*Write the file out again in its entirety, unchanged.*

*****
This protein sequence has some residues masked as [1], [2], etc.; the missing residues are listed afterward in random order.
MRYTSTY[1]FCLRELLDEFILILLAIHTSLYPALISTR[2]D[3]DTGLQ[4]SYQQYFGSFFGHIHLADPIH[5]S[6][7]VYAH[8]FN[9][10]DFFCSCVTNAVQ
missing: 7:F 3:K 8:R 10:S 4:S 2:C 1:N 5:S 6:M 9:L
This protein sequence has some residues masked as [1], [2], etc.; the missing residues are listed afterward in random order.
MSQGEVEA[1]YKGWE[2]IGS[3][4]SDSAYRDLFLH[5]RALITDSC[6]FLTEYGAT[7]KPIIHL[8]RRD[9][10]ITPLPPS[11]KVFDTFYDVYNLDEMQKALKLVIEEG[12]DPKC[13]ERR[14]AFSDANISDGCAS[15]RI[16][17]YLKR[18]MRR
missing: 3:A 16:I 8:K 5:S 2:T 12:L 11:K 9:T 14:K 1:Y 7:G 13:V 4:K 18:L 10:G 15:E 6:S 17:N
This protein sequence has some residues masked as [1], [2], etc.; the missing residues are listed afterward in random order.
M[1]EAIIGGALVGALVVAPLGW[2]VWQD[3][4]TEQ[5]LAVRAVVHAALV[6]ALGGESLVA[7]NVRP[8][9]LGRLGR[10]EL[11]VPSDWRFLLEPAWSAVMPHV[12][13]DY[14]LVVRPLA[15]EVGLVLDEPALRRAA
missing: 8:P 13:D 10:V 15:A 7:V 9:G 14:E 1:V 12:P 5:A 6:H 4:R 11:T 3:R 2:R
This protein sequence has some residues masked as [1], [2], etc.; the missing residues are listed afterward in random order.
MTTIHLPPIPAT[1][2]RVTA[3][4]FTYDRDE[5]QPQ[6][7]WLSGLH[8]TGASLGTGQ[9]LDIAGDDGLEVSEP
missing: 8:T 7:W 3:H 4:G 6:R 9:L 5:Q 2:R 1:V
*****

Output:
This protein sequence has some residues masked as [1], [2], etc.; the missing residues are listed afterward in random order.
MRYTSTY[1]FCLRELLDEFILILLAIHTSLYPALISTR[2]D[3]DTGLQ[4]SYQQYFGSFFGHIHLADPIH[5]S[6][7]VYAH[8]FN[9][10]DFFCSCVTNAVQ
missing: 7:F 3:K 8:R 10:S 4:S 2:C 1:N 5:S 6:M 9:L
This protein sequence has some residues masked as [1], [2], etc.; the missing residues are listed afterward in random order.
MSQGEVEA[1]YKGWE[2]IGS[3][4]SDSAYRDLFLH[5]RALITDSC[6]FLTEYGAT[7]KPIIHL[8]RRD[9][10]ITPLPPS[11]KVFDTFYDVYNLDEMQKALKLVIEEG[12]DPKC[13]ERR[14]AFSDANISDGCAS[15]RI[16][17]YLKR[18]MRR
missing: 3:A 16:I 8:K 5:S 2:T 12:L 11:K 9:T 14:K 1:Y 7:G 13:V 4:K 18:L 10:G 15:E 6:S 17:N
This protein sequence has some residues masked as [1], [2], etc.; the missing residues are listed afterward in random order.
M[1]EAIIGGALVGALVVAPLGW[2]VWQD[3][4]TEQ[5]LAVRAVVHAALV[6]ALGGESLVA[7]NVRP[8][9]LGRLGR[10]EL[11]VPSDWRFLLEPAWSAVMPHV[12][13]DY[14]LVVRPLA[15]EVGLVLDEPALRRAA
missing: 8:P 13:D 10:V 15:A 7:V 9:G 14:E 1:V 12:P 5:A 6:H 4:R 11:T 3:R 2:R
This protein sequence has some residues masked as [1], [2], etc.; the missing residues are listed afterward in random order.
MTTIHLPPIPAT[1][2]RVTA[3][4]FTYDRDE[5]QPQ[6][7]WLSGLH[8]TGASLGTGQ[9]LDIAGDDGLEVSEP
missing: 8:T 7:W 3:H 4:G 6:R 9:L 5:Q 2:R 1:V